Texas’ red-hot recruiting class is the story of Signing Day

Texas became the story of Signing Day, closing the 2016 signing class with a flurry like UT never had before. For years when Mack Brown signed all those Top 5 classes, there never was much Signing Day drama or intrigue. This year, though, was much, much different. 

Charlie Strong generated as much buzz as anyone in the recruiting world this week, and especially early Wednesday morning. Texas beat out archrival Texas A&M and Baylor, and pretty much everyone else in the country for top safety Brandon Jones, the nation’s No. 19 overall recruit. UT also landed four-star DT Chris Daniels, the No. 146 prospect, and then reeled in in-state LB Erick Fowler, who switched from LSU. The wave of momentum kept going for the Longhorns later Wednesday morning when the No. 43 overall prospect Jeffrey McCulloch, an outside linebacker, also said he was signing with UT.

By 6 p.m. ET Wednesday, Texas had climbed to No. 8 in the Scout team recruiting rankings, becoming the only Big 12 team in the Top 15. Amazing when you consider the Longhorns were one of only three Big 12 teams that didn’t make a bowl this season. UT had 15 four-star recruits among its 24 signees. 

Three weeks ago, all the major online recruiting services had UT ranked in the 30s. As Stew Mandel and I discussed on The Audible back then, those rankings shouldn’t have come as a shock given that Texas had just come off a dismal 5-7 season where the Longhorns didn’t even make a bowl game; that there was a staff shake-up involving another offensive scheme change; and that head coach Charlie Strong’s job status had been a hot topic there all fall. In the podcast we pointed out that despite those low rankings at the time, UT did secure one very key recruit in touted QB Shane Buechele, an accurate passer, who as an early enrollee figures to get a good shot to provide some much-needed help.

[By the way, neither one of us actually predicted where they were going to finish in the recruiting rankings. If you actually LISTEN to what we said, we were just talking about reasons why they were ranked where they were at the time.]

This group on paper is stacked with defensive studs and seems like a good follow-up to what proved to be a terrific first full class for Strong in 2015. UT started six true freshmen — twice as many as anyone else in the Big 12. One of the gems of that class was a former three-star recruit, Connor Williams, a one-time tight end primed to be a star left tackle. He’s started the entire year for Texas.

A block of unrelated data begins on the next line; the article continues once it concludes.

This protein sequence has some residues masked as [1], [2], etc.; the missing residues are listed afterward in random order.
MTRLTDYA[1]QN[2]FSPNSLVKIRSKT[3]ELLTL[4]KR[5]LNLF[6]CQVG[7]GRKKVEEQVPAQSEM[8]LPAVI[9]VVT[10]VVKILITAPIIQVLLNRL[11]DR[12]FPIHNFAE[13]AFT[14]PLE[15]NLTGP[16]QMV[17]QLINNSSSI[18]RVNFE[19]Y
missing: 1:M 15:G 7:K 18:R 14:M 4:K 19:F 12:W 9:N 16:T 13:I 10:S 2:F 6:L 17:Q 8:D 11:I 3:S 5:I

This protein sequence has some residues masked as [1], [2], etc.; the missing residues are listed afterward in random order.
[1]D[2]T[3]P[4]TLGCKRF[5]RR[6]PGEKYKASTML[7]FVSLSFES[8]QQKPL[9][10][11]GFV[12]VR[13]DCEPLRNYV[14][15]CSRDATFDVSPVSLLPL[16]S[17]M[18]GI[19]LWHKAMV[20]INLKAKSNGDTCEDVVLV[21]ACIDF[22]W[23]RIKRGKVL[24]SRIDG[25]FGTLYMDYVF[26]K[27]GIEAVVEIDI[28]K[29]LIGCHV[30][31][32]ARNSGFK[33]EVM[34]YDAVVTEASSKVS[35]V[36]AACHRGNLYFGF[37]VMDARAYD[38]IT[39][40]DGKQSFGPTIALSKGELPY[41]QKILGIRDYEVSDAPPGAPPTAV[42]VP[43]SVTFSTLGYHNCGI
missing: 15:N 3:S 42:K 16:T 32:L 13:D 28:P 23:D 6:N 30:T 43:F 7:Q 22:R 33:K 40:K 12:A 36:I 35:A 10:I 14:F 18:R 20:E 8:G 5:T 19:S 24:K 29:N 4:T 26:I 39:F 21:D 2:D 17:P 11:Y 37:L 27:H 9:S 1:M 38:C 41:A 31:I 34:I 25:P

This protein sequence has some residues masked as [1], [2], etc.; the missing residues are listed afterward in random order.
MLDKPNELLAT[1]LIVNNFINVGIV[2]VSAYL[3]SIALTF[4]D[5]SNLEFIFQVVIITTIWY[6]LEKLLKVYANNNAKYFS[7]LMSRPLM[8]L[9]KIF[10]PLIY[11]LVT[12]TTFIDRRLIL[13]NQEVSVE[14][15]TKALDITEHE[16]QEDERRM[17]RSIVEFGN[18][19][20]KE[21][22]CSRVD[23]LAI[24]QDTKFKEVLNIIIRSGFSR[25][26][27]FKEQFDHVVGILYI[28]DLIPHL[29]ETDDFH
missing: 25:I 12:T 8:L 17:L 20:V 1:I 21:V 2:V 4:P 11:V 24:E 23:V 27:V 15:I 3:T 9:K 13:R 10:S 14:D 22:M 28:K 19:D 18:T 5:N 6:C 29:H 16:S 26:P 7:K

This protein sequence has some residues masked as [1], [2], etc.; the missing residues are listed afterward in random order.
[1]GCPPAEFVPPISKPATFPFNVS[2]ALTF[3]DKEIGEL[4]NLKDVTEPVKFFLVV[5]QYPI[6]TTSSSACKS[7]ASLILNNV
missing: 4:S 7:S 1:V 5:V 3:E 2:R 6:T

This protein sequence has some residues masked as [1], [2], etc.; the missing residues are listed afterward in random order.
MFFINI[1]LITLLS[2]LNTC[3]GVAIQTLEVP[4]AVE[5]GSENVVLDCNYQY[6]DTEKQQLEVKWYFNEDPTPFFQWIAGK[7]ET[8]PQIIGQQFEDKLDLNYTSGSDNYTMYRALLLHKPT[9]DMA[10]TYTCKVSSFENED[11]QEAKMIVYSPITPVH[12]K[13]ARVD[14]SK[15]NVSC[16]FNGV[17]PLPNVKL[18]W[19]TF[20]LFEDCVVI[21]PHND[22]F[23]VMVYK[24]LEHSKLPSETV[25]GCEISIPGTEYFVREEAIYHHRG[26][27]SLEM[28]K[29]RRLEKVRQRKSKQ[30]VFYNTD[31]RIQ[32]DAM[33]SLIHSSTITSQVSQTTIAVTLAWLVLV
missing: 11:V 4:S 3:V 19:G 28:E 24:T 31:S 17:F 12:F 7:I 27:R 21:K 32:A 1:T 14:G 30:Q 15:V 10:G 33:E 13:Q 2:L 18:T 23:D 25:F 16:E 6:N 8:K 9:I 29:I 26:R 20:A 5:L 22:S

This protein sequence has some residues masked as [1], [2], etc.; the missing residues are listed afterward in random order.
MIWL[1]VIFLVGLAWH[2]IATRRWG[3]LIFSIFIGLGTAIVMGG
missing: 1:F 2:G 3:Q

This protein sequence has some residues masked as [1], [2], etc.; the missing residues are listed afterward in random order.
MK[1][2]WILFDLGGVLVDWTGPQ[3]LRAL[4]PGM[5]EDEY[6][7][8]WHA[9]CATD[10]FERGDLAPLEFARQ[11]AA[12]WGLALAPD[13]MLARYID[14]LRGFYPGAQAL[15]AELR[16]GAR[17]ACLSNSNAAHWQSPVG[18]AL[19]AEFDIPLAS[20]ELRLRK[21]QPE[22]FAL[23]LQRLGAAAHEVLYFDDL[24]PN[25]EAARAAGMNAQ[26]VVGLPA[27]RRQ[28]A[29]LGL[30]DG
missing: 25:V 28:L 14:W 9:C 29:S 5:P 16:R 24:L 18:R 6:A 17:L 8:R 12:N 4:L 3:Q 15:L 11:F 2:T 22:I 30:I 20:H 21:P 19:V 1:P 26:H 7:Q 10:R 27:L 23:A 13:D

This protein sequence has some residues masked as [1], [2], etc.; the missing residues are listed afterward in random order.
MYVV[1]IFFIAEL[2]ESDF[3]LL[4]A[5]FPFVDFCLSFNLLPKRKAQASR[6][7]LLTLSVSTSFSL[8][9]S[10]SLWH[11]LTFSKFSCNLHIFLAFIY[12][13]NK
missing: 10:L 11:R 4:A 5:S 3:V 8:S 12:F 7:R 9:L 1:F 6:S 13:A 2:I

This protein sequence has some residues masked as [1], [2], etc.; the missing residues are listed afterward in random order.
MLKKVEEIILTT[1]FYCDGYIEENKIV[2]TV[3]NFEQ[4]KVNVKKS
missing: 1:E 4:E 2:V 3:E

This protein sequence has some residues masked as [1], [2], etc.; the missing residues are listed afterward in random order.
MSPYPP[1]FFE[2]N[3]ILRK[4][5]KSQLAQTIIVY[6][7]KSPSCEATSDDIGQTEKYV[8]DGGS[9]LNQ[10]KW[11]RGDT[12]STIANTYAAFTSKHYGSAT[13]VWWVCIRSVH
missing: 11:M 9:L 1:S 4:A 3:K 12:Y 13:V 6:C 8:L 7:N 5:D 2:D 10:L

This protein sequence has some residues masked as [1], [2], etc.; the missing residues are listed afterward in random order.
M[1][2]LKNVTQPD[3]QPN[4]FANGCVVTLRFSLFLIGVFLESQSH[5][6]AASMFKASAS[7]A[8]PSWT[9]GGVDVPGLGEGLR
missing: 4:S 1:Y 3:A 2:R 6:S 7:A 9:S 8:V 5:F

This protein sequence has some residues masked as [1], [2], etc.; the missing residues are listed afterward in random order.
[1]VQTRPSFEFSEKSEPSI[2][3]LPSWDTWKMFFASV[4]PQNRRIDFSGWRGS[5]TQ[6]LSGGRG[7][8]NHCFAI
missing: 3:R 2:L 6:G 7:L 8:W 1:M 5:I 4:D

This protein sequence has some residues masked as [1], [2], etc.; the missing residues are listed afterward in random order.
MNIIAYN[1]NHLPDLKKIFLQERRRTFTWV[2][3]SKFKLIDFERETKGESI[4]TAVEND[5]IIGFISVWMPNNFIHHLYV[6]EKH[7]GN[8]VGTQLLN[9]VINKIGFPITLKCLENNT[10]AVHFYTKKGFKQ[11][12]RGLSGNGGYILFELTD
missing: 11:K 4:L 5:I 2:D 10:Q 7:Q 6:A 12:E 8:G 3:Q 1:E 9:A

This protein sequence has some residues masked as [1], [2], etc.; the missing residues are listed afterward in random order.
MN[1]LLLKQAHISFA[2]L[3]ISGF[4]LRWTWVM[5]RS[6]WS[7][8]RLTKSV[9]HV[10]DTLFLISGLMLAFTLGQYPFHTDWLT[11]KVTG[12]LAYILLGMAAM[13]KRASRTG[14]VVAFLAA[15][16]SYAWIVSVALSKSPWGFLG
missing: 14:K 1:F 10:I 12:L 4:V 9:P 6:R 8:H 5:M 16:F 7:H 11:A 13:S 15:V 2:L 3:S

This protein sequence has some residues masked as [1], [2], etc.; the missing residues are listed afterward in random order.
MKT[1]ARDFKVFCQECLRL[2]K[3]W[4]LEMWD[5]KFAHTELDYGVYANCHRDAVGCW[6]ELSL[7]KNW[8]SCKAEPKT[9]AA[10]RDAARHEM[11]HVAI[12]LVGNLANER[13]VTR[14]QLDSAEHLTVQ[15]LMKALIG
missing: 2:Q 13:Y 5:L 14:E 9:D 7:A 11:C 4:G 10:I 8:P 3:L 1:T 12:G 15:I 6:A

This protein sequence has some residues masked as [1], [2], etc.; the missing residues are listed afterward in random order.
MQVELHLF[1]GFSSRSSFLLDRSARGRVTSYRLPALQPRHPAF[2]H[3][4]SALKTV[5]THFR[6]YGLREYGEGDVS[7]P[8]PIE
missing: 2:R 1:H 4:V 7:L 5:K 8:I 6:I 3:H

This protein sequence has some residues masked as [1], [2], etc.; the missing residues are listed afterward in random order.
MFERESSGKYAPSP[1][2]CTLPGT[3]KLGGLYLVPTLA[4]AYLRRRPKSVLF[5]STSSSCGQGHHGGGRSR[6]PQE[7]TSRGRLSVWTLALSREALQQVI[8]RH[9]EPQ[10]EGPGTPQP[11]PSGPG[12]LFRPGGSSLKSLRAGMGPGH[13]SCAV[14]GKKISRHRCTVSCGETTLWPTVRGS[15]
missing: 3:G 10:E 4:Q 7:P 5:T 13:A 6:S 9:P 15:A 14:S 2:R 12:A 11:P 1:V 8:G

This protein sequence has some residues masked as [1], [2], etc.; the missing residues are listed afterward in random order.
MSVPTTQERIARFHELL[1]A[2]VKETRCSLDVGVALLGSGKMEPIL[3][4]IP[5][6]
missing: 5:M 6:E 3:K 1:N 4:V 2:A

That 2015 class was ranked No. 7 last winter by Scout; No. 9 by ESPN; No. 10 by 247 Sports and No. 12 by Rivals.

The ironic part is all those diehards and Longhorn fan sites who have become so obsessed with UT’s recruiting-rankings climb in the past few weeks probably don’t realize that five years ago, in 2011, none of the major online recruiting sites ranked Charlie Strong’s first full recruiting class at Louisville in the Top 25, but it was the nucleus to back-to-back Top 15 finishes and a 23-3 mark in his final two seasons at U of L. That ’11 class produced three first-rounders (Teddy Bridgewater, Calvin Pryor and DeVante Parker); three third-rounders (John Miller, Jamon Brown and Lorenzo Mauldin); two sixth-rounders (Deiontrez Mount, Charles Gaines); and one seventh-rounder (Gerod Holliman). Louisville had eight players drafted in the first three rounds in the past two years. The Cards had only seven players picked in first three rounds in the previous decade. U of L also had four first-rounders in the past two years compared to just two first-rounders in the 16 years before Strong was hired.

When I visited Strong in Austin last spring, he pointed out that in his 2011 recruiting class at Louisville only Bridgewater was hyped as a blue-chip prospect. "Those guys weren’t afraid to work because nothing was ever given to them," Strong said.

That group was hungry. Last year’s class sounded like it was. Many of those later Top 10 classes Mack Brown signed seemed to be lacking on that front. It’ll be fascinating to see if — and when — things come together on the field in Austin.